82.152.42.172 2 ; United Kingdom (GB)
82.163.78.211 2 deals0.outdoor-survival-deals.com; United Kingdom (GB)
84.253.23.243 2 243.23.253.84.static.wline.lns.sme.cust.swisscom.ch; Switzerland (CH)
89.107.57.168 2 CLOUD-CBNJJIKJU; United Kingdom (GB)
93.174.93.162 2 no-reverse-dns-configured.com; Seychelles (SC)
94.173.101.19 2 fpc88091-dund16-2-0-cust18.16-4.static.cable.virginm.net; United Kingdom (GB)
95.143.66.10 2 cpe-et001551.cust.jaguar-network.net; France (FR)
96.2.4.59 2 96-2-4-59-dynamic.midco.net; United States (US)
96.48.86.169 2 s0106002719d04b85.vf.shawcable.net; Canada (CA)
96.56.31.221 2 ool-60381fdd.static.optonline.net; United States (US)
96.56.105.10 2 ool-6038690a.static.optonline.net; United States (US)
96.80.174.85 2 96-80-174-85-static.hfc.comcastbusiness.net; United States (US)
96.80.253.177 2 96-80-253-177-static.hfc.comcastbusiness.net; United States (US)
96.83.33.185 2 96-83-33-185-static.hfc.comcastbusiness.net; United States (US)
96.83.155.97 2 96-83-155-97-static.hfc.comcastbusiness.net; United States (US)
96.85.147.121 2 96-85-147-121-static.hfc.comcastbusiness.net; United States (US)
96.86.193.203 2 96-86-193-203-static.hfc.comcastbusiness.net; United States (US)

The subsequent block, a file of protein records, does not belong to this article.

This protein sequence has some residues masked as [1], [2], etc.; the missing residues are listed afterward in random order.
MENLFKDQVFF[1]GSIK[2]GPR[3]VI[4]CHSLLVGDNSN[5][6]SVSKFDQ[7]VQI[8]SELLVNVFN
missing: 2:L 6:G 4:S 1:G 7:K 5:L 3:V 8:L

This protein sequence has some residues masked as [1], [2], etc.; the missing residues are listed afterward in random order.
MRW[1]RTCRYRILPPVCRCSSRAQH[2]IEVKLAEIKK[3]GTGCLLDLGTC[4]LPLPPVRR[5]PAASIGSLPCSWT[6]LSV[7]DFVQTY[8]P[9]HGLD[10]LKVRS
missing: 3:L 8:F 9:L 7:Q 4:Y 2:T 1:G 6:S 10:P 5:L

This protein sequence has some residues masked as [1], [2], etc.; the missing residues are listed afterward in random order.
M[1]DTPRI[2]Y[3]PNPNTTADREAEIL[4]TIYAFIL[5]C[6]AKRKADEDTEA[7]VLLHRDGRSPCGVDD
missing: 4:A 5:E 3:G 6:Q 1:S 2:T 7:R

96.87.90.37 2 96-87-90-37-static.hfc.comcastbusiness.net; United States (US)
96.89.250.225 2 96-89-250-225-static.hfc.comcastbusiness.net; United States (US)
96.91.83.141 2 96-91-83-141-static.hfc.comcastbusiness.net; United States (US)
96.91.100.241 2 mail.holidayorg.com; United States (US)
96.91.120.121 2 96-91-120-121-static.hfc.comcastbusiness.net; United States (US)
96.93.179.141 2 96-93-179-141-static.hfc.comcastbusiness.net; United States (US)
96.95.3.53 2 96-95-3-53-static.hfc.comcastbusiness.net; United States (US)
96.248.216.162 2 static-96-248-216-162.nrflva.fios.verizon.net; United States (US)
96.250.18.213 2 pool-96-250-18-213.nycmny.fios.verizon.net; United States (US)
96.254.199.133 2 static-96-254-199-133.tampfl.fios.frontiernet.net; United States (US)
97.64.238.118 2 97-64-238-118.client.mchsi.com; United States (US)
97.74.229.216 2 ip-97-74-229-216.ip.secureserver.net; United States (US)
98.209.200.34 2 c-98-209-200-34.hsd1.mi.comcast.net; United States (US)
100.8.29.162 2 static-100-8-29-162.nwrknj.fios.verizon.net; United States (US)
100.12.162.203 2 mail.comjem.com; United States (US)
104.187.243.229 2 104-187-243-229.lightspeed.lnngmi.sbcglobal.net; United States (US)
104.207.135.1 2 104.207.135.1.vultr.com; United States (US)
107.180.77.25 2 ip-107-180-77-25.ip.secureserver.net; United States (US)